Sophie Trevillian?and Josie Reeves?have been creating a garden/exploratory space for dementia patients in a nursing home.

Sophie Trevillian and Josie Reeves have been creating a garden and exploratory space for dementia patients in a nursing home. Photo: Supplied

The idea of waiting for a bus that is never going to come may seem infuriating, but for dementia patients a fake bus stop reduces anxiety and wandering.

The phenomena is becoming more common, particularly in Europe, and two University of Canberra post-graduate Occupational Therapy students have just incorporated one into an exploratory garden they've built in a south coast nursing home.

Sophie Trevillian, 24, and Josie Reeves, 25, have spent the past six weeks planning, sourcing funding and materials and executing an upgrade of the garden of the Basin View Masonic Village, with the aim of providing meaningful activity for dementia patients. It includes a herb garden, fishing boat, chook pen - and a bus stop.

Fake bus stops have been shown to lower anxiety among dementia patients.

Fake bus stops have been shown to lower anxiety among dementia patients. Photo: Supplied

''When we were in the planning stages … what we noticed [was] residents were looking for the bus stop or asking what time the bus was coming,'' Ms Reeves said.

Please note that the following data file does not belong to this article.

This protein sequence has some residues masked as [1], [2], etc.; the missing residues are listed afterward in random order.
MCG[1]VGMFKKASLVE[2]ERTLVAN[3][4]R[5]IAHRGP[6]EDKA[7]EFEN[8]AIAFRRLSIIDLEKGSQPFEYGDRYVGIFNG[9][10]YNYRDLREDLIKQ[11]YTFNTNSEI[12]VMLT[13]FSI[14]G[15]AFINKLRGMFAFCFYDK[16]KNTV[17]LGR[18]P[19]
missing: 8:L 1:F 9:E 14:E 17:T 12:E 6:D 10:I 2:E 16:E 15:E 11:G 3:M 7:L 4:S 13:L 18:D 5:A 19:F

''[Dementia patients] go back to the activities they used to do, so a lot of them want to catch a bus. [They think] they've got to go home tonight because they've got to go to their mum's house, or they need to wait for the kids at the bus stop … so by having a physical object for them to see and not look any more for the bus stop … that makes them feel calm,'' Ms Trevillian added.

For dementia patients with poor short-term memory, the fact the bus never comes is irrelevant.

It's a simple solution, underpinned by an occupational therapy theory that all people, regardless of any impairment, need to occupy their time in a way that will give them a sense of purpose and enjoyment.

''What the students have done by developing the exploratory garden is really to provide some objects and opportunities for the residents with dementia to do the things they remember doing from the past, such as catching the bus, going fishing in a tinny, picking vegetables and flowers, feeding the chooks, collecting eggs,'' Associate Professor Alison Wicks, the students' supervisor, said.

''When they do that now it brings back that same sense of purpose and meaning and satisfaction that it did … maybe 30, 40 years ago.''

Ms Trevillian, who recruited her father, his bobcat and a friend to come from Canberra to donate a week of their time, said the garden will not only stimulate memories, but also topics of conversation and interaction with visitors.

And with evidence that meaningful occupation can reduce the need for medication, the students and Professor Wicks will be documenting the process and results at a conference in Japan next year, with hopes the partnership can extend to more care facilities in the region.